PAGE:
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Nov 202012
 

Inside the Psyche of the 1%
by DON FITZ


By wile or brute force handsome sociopath Ted Bundy perhaps killed 50 or more young women in his murderer’s career. While  the capitalist sociopathic personality is of a different kind, far more diluted than a Bundy’s criminal makeup,  it still retains enough unfeeling traits to make it toxic to the majority of society.

Do the rich and super-rich tend to be psychopaths, devoid of guilt or shame?  Are the 1% lacking in compassion?  Does their endless accumulation of possessions actually bring them little to no happiness?  To each of these, the answer is “yes” — but a very qualified “yes” with lots of subtleties.  Even more important is what these issues suggest for building a society which does not ravage the last remnants of wilderness and rush headlong into a climate change tipping point. Continue reading »

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Nov 202012
 

by JENNIFER LOEWENSTEIN


Ahmed al-Jabari: fame through high-tech pulverization and instant demonization by the servile media.

It is a recurring nightmare. The sounds and smells are so familiar; the tension in the air so thick that you can see it like the grit and grime that collects on your clothes and shoes after being outside for only a short while.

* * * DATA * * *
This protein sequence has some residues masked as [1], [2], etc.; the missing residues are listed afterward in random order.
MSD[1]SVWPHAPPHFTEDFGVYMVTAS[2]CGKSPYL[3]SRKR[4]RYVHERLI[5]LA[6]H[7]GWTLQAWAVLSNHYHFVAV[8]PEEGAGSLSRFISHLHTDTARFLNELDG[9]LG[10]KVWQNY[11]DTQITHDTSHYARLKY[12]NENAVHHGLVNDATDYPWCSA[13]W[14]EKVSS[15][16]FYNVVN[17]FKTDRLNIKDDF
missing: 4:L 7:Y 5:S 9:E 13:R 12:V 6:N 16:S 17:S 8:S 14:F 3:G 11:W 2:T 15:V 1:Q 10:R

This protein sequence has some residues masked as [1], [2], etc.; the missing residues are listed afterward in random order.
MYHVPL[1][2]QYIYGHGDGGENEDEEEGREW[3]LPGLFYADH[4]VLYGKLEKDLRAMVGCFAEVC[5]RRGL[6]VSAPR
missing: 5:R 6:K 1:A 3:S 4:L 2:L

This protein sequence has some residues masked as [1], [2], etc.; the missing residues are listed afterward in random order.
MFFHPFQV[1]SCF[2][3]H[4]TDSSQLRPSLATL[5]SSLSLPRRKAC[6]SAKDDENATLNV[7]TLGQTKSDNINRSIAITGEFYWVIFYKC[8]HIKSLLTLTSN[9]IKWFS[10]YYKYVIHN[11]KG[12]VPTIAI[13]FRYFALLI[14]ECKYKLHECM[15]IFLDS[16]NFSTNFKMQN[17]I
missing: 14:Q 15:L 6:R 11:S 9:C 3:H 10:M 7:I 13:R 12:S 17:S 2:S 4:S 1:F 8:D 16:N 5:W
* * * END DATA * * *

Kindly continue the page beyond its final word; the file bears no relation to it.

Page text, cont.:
In July, sand blows in off the shore whipping its tiny grains across your face until your eyes sting shut with tears. Drones buzz in the night sky and tracer flares speed past like little comets. In November there is a chill in the wind when the booms go off in the dusty overcrowded streets of Gaza. The killing is high speed and slow motion together; and later, in January, when the rains start, the streets will flood and the muck and debris of the earth surges upward making patterns of dirty, broken-lace detritus on the curbs and corners, unable to drain away quickly enough for easy passage. Dying in the cold and damp is worst of all when your limbs are left to bleed uncovered. Month after month, the leitmotif of death in all its creative varieties eats away at the people of Gaza.  Were it not so unnatural, we might wonder if the seasons had somehow been poisoned. Continue reading »

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Nov 202012
 

What caused the Dust Bowl?
Much of the planet may soon become a gigantic dust bowl plunging not millions but billions of humans and nonhumans into an abyss of unprecedented misery.

The answer:

Ignorance • Everybody for himself. • Greed. • An ineffectual, slow-to-respond government. • UNCHECKED PREDATORY CAPITALISM, And finally, nature itself..

But nature should not be blamed, cannot be blamed. She gave humanity plenty of time and warnings to realize what was coming. .. 

Editor’s Note: The enormous suffering and ecological devastation of the Dust Bowl, one of the greatest ecological catastrophes in history, with its epicenter in the Southern Great Plains, has apparently not registered enough among many Americans, especially those in the Southwest, if we consider that the region continues to be a rampart of hard-core libertarianism, Republicanism, and hostility to government, a tribute to the power of nonstop business propaganda to deny even the most self-evident truths. What can America and the world expect now that through global warming we have unleashed a far more catastrophic ecological nightmare?—PG Continue reading »